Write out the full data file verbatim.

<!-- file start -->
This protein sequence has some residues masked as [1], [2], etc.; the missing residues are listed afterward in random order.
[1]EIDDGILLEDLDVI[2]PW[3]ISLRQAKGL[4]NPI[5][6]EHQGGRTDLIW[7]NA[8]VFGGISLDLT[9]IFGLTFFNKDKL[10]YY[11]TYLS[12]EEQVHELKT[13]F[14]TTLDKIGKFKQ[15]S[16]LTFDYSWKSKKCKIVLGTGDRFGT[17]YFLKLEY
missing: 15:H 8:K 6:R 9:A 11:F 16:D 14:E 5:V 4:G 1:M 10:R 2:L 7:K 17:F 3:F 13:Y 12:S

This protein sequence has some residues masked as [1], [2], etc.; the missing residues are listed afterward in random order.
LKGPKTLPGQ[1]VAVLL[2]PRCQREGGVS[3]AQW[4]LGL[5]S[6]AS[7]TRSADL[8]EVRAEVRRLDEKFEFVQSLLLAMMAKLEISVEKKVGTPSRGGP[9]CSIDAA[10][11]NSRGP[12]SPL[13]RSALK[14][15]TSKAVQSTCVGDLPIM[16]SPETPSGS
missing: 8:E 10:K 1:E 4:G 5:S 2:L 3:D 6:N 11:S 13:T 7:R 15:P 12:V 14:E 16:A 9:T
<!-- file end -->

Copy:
This protein sequence has some residues masked as [1], [2], etc.; the missing residues are listed afterward in random order.
[1]EIDDGILLEDLDVI[2]PW[3]ISLRQAKGL[4]NPI[5][6]EHQGGRTDLIW[7]NA[8]VFGGISLDLT[9]IFGLTFFNKDKL[10]YY[11]TYLS[12]EEQVHELKT[13]F[14]TTLDKIGKFKQ[15]S[16]LTFDYSWKSKKCKIVLGTGDRFGT[17]YFLKLEY
missing: 15:H 8:K 6:R 9:A 11:F 16:D 14:E 5:V 4:G 1:M 10:R 2:L 7:K 17:F 3:F 13:Y 12:S

This protein sequence has some residues masked as [1], [2], etc.; the missing residues are listed afterward in random order.
LKGPKTLPGQ[1]VAVLL[2]PRCQREGGVS[3]AQW[4]LGL[5]S[6]AS[7]TRSADL[8]EVRAEVRRLDEKFEFVQSLLLAMMAKLEISVEKKVGTPSRGGP[9]CSIDAA[10][11]NSRGP[12]SPL[13]RSALK[14][15]TSKAVQSTCVGDLPIM[16]SPETPSGS
missing: 8:E 10:K 1:E 4:G 5:S 2:L 3:D 6:N 11:S 13:T 7:R 15:P 12:V 14:E 16:A 9:T